The default difficulty will present little to no challenge to most players. This is likely a purposeful decision by Obsidian, given the game’s dialogue-centric approach. The Daily Dot’s own review noted that “conversations are often better than combat,” which seems to be exactly how developers intended this game to be enjoyed. Still, if you’re in any way familiar with first-person shooters, the combat will quickly reveal itself to be laughably easy. To avoid quickly losing interest any time weapons are drawn, consider starting your game on at least “hard” difficulty.
Fully explore towns
For non-completionists, the first several areas of any game are little more than a necessary grind blocking the path to more interesting things. In The Outer Worlds, the first few towns will seem to fit this expectation precisely.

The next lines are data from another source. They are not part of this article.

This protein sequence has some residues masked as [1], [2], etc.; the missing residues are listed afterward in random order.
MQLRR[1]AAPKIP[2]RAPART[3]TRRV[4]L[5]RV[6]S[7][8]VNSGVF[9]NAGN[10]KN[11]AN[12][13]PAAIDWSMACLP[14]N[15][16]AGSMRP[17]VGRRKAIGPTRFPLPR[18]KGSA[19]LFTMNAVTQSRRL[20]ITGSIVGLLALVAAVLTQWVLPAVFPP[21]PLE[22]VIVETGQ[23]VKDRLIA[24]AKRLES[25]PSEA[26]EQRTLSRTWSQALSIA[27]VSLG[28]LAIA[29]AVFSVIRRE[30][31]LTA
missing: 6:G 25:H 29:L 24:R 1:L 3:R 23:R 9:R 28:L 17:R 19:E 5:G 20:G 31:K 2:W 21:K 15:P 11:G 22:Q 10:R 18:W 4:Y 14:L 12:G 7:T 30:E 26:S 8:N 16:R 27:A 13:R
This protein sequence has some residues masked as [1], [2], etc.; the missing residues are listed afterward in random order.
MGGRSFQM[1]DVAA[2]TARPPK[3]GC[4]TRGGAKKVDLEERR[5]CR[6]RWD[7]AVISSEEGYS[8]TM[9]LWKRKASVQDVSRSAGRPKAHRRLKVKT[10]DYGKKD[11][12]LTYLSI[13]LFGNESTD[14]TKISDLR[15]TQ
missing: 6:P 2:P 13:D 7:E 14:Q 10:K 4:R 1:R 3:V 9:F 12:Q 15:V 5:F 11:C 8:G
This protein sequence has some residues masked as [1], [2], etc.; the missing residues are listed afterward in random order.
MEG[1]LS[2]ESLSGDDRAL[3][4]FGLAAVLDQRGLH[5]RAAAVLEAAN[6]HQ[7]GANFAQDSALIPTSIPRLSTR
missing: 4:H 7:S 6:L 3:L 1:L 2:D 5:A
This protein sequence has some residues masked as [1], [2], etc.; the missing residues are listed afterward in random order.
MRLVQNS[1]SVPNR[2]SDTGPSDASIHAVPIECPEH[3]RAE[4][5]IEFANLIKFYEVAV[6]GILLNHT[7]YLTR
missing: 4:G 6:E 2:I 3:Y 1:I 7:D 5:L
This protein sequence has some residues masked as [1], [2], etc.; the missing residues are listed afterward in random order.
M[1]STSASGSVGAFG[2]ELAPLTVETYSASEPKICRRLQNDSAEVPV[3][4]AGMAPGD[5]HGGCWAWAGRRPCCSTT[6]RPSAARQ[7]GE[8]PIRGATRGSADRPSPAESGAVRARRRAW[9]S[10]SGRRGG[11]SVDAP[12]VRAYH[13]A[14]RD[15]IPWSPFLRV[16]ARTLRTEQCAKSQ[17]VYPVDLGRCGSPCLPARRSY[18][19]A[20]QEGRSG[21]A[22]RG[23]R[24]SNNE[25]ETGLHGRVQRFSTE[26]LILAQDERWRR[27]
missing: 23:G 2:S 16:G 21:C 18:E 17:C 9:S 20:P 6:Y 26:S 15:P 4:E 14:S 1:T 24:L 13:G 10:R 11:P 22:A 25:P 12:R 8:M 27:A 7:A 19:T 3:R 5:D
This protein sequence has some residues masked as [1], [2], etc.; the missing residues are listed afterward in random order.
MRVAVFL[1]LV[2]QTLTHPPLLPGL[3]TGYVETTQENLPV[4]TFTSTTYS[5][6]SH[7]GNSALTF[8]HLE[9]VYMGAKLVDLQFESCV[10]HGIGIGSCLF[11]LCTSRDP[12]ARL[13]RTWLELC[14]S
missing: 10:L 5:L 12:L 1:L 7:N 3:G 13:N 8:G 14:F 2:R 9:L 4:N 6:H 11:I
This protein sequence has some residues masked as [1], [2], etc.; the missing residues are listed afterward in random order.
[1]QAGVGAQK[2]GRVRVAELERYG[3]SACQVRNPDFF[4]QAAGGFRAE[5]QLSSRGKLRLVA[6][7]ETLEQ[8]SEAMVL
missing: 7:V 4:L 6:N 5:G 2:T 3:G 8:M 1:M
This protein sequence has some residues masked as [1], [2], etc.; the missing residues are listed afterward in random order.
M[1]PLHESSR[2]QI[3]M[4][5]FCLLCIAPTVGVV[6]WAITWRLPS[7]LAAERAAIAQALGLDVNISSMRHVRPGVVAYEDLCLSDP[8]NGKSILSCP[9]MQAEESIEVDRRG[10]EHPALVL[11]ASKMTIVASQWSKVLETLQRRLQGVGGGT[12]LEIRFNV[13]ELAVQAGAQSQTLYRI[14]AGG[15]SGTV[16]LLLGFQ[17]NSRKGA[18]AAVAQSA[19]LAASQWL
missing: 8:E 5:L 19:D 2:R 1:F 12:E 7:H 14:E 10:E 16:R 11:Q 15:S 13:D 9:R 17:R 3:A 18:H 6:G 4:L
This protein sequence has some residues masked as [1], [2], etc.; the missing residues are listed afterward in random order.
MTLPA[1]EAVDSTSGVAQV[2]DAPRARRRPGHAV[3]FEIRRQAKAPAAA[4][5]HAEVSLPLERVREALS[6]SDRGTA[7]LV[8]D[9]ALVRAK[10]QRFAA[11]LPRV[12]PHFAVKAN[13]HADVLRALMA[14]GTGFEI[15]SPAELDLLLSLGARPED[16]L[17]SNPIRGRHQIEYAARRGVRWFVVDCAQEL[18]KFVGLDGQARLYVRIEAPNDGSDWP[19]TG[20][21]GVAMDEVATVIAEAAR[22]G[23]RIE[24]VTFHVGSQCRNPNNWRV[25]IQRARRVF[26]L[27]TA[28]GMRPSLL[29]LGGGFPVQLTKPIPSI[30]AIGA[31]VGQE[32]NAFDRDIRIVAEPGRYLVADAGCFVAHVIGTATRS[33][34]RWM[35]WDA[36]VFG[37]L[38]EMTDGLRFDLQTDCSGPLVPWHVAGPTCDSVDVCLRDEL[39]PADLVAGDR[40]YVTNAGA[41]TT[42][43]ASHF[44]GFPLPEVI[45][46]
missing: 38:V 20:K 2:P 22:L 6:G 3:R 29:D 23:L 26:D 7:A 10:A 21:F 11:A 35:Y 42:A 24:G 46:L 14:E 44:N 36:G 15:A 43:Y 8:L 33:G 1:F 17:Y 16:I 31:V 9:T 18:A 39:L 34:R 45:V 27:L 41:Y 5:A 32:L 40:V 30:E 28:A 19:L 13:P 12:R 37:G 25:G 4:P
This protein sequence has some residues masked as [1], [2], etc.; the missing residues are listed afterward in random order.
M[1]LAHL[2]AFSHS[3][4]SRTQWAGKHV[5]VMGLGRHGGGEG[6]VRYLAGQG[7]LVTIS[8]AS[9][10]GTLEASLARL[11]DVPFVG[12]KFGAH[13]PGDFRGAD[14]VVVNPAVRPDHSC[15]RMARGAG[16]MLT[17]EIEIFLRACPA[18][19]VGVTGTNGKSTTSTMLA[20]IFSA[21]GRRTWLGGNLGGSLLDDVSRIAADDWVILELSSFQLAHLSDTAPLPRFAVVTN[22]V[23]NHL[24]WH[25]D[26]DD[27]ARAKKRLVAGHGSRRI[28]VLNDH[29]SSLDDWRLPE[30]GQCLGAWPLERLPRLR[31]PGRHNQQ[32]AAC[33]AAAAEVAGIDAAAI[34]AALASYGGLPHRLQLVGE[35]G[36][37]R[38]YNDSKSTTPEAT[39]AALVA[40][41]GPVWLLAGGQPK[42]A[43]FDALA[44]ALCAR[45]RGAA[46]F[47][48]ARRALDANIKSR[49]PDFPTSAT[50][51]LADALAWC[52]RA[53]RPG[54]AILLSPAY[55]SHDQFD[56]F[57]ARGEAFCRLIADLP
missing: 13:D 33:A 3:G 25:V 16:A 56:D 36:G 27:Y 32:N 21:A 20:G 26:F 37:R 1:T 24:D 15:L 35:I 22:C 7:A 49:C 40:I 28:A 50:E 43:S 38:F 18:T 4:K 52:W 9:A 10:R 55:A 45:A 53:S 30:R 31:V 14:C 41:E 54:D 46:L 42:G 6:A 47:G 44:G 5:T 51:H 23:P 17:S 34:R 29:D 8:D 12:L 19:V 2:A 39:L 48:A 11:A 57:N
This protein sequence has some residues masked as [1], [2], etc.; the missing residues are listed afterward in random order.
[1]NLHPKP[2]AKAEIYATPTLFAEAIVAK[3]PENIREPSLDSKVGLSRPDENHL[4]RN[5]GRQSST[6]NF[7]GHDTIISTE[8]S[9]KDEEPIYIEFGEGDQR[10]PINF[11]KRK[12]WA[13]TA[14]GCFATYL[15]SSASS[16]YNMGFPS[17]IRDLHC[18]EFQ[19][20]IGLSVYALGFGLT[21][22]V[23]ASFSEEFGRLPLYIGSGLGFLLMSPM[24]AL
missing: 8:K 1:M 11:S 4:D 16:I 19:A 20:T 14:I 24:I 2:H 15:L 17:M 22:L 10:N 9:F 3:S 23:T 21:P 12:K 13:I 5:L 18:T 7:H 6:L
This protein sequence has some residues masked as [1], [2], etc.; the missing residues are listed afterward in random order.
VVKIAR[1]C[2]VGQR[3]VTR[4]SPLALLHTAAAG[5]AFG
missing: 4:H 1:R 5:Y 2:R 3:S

But don’t fall into the trap of sprinting through the beginning to move on to other worlds. The first few towns are awash with NPC’s eagerly awaiting the opportunity to load you up with random side quests. They may not be the most interesting quests the game has to offer, but these early missions are exactly what low-level characters need. They typically require little more than wandering the town and conversing with people, but they will load you up with precious XP before you wander into the far more dangerous wider universe.
Conversation is massively important in The Outer Worlds. This game is practically drowning in NPC’s with witty one-liners, simple side-quests, and important information. The more people you talk to, the more quests you discover. It’s a simple, enjoyable formula.
For this reason, you should heap as many perk points as you’re willing to spend into Dialogue. There are plenty of reasons to do so, from expanding your dialogue options—and therefore the number of witty retorts you can fire back—to getting more cash when you turn in a mission. Plus, a high persuasion can help you avoid combat when desired, and even convince unlikely people to ally with you.